Home' Australian Automotive Aftermarket Magazine : Australian Auto Aftermarket E-zine December Contents SEMA/AAPEX
A leader in driving lights, Light Force
Director, Ray Dennis, said the company has
been exhibiting at SEMA for over a decade.
He believes the show is about creating brand
"This show is not about engaging the
consumer; it's about getting to a distributor,"
"It's about brand awareness. This is only
a small part of the overall marketing effort
that is needed to get to the end consumer."
Mr Dennis believes the US market is very
different to the Australian market when it
comes to marketing driving lights.
"It's an ever-evolving mind field. We
started in the racing fraternity as a centre of
influence and tried to use the trickle down
approach to get to the mass audience. That
has been a foray that has had its little
successes, but has not had the success of
reaching the masses.
"We have also transitioned to doing our
own distribution here, which has been
frustrated through the efforts of individuals
to follow a process to get to an end result.
"We've recently regrouped for a third time
to tackle a market that in itself is morphing
from what was once incandescent lights to
LED and that shows the power of marketing,
because in Australia we have a performance
range for long sight visibility, which is popular
because of kangaroos and long country roads,
whereas in the US the expectation of the
need is more flood, short-range illumination
and that perception has only changed in the
last three years, so us being an Australian
company focusing on an Australian market,
we have probably been a bit slow to take on
a market shift.
"That market shift in this country has
been towards LEDs, even though in Australia
that hasn't become a big market force.
"We need to both change our products for
the American market and change the way
that we market our existing product in the US
as I believe that there is still a market for our
existing products in North America."
The four wheel drive market in the US is huge
and expanding all of the time.
Lisa Wood, Marketing Manager (USA) of ARB
said this year's SEMA Show was a great success and
indicated that the US automotive aftermarket
economy has come out of its downturn.
"We have seen a lot of international people and
lots of domestic growth at home too which is a good
sign that the market is picking up," she said.
ARB took the opportunity to show off its new
array of products, especially its Jeep JK Wrangler
"We have lots of interesting products to show
people so there has been plenty to talk about and
lots of traffic," Ms Wood said.
"We have a brand new LED light that is 8200 raw
lumens and pulls 90 Watts, it is waterproof and
submersible up to three metres, it has 32 LED lights and it comes with a spotter driving beam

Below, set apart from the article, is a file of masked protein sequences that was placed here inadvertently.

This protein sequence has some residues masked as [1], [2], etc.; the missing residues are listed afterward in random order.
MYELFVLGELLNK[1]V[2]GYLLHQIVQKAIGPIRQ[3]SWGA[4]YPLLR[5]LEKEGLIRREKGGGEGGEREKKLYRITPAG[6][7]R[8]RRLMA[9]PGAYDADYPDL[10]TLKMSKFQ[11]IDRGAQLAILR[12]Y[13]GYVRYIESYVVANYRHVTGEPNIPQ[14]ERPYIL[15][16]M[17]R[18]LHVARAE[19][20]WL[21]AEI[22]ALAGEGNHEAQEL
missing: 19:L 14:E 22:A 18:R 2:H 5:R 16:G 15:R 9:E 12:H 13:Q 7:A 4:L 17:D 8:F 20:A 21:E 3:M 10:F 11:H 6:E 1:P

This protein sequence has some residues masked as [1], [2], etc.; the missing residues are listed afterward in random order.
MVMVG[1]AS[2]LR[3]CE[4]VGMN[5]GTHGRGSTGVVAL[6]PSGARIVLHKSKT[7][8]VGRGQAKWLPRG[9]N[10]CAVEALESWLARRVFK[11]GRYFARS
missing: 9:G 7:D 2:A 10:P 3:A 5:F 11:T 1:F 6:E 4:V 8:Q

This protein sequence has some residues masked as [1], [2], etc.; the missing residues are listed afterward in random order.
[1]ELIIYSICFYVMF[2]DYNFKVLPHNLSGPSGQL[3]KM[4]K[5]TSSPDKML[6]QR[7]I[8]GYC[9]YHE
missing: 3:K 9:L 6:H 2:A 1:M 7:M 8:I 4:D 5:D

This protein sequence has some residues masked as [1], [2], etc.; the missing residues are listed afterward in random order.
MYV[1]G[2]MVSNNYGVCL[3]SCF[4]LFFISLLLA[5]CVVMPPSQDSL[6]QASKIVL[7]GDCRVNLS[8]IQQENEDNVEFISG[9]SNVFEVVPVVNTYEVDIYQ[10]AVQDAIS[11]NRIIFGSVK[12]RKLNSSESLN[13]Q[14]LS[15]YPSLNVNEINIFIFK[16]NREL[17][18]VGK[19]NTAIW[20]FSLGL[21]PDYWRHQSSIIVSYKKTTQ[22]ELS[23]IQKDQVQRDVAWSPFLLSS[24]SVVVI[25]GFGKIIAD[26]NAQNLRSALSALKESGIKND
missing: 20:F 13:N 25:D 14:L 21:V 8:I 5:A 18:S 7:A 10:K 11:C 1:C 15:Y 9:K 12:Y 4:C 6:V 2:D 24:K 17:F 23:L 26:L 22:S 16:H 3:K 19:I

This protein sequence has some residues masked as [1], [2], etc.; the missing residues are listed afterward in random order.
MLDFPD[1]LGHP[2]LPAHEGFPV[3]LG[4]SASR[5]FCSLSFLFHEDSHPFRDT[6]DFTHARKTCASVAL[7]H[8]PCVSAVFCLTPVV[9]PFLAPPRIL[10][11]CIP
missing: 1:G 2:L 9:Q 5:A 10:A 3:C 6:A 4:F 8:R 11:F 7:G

and has a virtually indestructible lens, so that is very exciting for us. We have a JK stubby bar,
which is excellent for rock crawling. We have an Old Man Emu suspension kit for the JK
Wrangler. We also have our twin compressor both portable and onboard."
Ms Wood said ARB could not be happier with its US progress.
"We are continually showing double-digit growth. We are always bringing in new product
lines. We are now doing some specialist products for North American vehicles. We now have
1200 dealers across the country," she said.
DCI Performance Products
Heat shield specialist DCI Performance
Product was focusing on new products as
Director, Damian Johnson, explained: "This
year we have launched a new product in the
new product showcase, which is a catalytic
converter shield. It fits over the aftermarket
high flow catalytic converters. It's essentially
an extension to our thermo acoustic range;
it's rated up to 1200 degrees so it's well
within the spec of what a catalytic converter
would run at."
He also said the show is a must for any
Australian product hoping to find a niche in the US marketplace.
"This show allows us to get the brand exposure to the market place. The feedback we
are having is that people are rapt that they are able to buy OE product rather than just
buying generic stuff at a speed shop," Mr Johnson said.
"We have had some good leads from some of the major suppliers and speed shops that
are well known in this market place and we will be following them up with some meetings
in the next few days.
"Our business in the States is growing and the doom and gloom that was around a few
years ago appears to be subsiding; people are spending and our products have been well
received. The show is definitely much bigger than it has been in years gone by."
72 AUTOMOTIVE AFTERMARKET MAGAZINE DECEMBER 2012
Links Archive Australian Automotive Aftermarket E-zine - Annual Performance Guide Navigation Previous Page Next Page